U.S. Beef Lobby Attempting 100% Tax on European Motorcycles
This new proposal would double the price of new Ducati, BMW, Husqvarna, and KTM models. Here’s how you can stop it.
Motorcycles are caught in the crossfire of an international trade policy standoff. The dispute, which involves the Office of United States Trade Representative and European Union, stems from ongoing disagreements over meat products. During the late Nineties, the World Trade Organization requested the E.U. lift its standing ban on U.S. beef; the E.U. declined, citing the meat’s failure to meet European health and hormone standards. In 2009, the U.S. negotiated a pact allowing some beef market access; according to the White House, the agreement “has not worked as intended.”
As a result, the U.S.T.R. is now considering a new petition from the U.S. beef lobby, invoked last December under a revised clause in the 1974 Trade Act. This would create a “retaliation list” of foreign products, which are subject to heavy import tariffs, to balance the export losses. Unsurprisingly, the U.S. beef lobby’s list consists largely of meat and animal parts. But it also includes a scattershot of other items, like chewing gum, electric hair clippers, and motorcycles.
Two vehicular tariffs are proposed on the new retaliation list. One is for European bikes between 51cc and 250cc; the other, European bikes between 251cc to 500cc. Both would be subject to an import tax of 100 percent (or more). This would directly impact fifteen European manufacturers, including major brands like Aprilla, BMW, Ducati, Husqvarna, KTM, Piaggio, and Vespa.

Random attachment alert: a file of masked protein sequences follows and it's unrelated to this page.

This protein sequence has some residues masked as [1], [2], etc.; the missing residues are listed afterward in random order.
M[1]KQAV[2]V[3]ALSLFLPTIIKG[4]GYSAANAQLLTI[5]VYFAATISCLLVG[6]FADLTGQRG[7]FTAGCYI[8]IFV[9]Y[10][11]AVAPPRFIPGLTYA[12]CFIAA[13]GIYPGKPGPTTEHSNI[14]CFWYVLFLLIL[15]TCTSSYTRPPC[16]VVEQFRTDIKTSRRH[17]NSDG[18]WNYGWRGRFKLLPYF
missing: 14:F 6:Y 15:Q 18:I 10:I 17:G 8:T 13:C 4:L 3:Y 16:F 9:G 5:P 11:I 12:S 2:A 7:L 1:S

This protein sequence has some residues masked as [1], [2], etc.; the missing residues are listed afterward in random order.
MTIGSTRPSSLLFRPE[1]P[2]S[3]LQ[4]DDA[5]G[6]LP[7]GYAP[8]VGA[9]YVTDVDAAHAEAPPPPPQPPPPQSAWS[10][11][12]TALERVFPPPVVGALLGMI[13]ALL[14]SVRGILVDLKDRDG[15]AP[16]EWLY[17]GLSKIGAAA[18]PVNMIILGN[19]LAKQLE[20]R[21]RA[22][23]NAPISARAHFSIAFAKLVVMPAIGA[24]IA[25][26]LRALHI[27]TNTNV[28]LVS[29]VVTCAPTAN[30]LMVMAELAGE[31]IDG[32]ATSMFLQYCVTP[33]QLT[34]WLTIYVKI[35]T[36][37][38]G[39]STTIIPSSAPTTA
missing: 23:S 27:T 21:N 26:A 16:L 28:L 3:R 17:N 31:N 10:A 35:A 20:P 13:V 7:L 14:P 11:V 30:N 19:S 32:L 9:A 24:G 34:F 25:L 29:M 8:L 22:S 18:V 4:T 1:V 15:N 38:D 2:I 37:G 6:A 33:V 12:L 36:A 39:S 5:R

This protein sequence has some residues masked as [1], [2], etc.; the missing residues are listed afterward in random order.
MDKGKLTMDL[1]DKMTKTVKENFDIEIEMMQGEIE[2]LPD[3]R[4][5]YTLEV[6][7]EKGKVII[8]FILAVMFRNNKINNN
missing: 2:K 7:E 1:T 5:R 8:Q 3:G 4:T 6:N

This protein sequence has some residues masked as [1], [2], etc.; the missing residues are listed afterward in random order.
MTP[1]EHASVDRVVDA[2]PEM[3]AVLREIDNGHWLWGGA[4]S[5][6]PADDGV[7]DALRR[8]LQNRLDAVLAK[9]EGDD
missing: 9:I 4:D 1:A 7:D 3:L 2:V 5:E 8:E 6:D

In doubling prices of the most popular European motorcycles, these tariffs could potentially cripple the U.S. dealer network, putting thousands of salespeople and techs out of work. In a press release condemning the beef lobby’s proposal, the American Motorcycle Association adds that “consumers will be denied access to certain models of competition and recreational motorcycles that contribute to the lifestyle and wellbeing of millions of American families.”
It’s not the first time the motorcycle industry has been in this position. In 1999, after the E.U. declined the W.T.O. directive, European motorcycles were included in—and later dropped from—a similar retaliation list. The same thing happened again, in 2008, leading into negotiations for the current deal.
The beef lobby’s new petition is currently in the review phase. Now, the U.S.T.R has opened the proposal to comment, allowing the public to submit criticism online.
In 2008, it only took 600 comments to dissuade the U.S.T.R. from including motorcycles on the beef tax retaliation list, according to the A.M.A.
To avoid a 100 percent import tax on 50cc-250cc and 250cc-500cc European motorcycles, leave a comment for the U.S.T.R. here. The deadline for submission is January 30.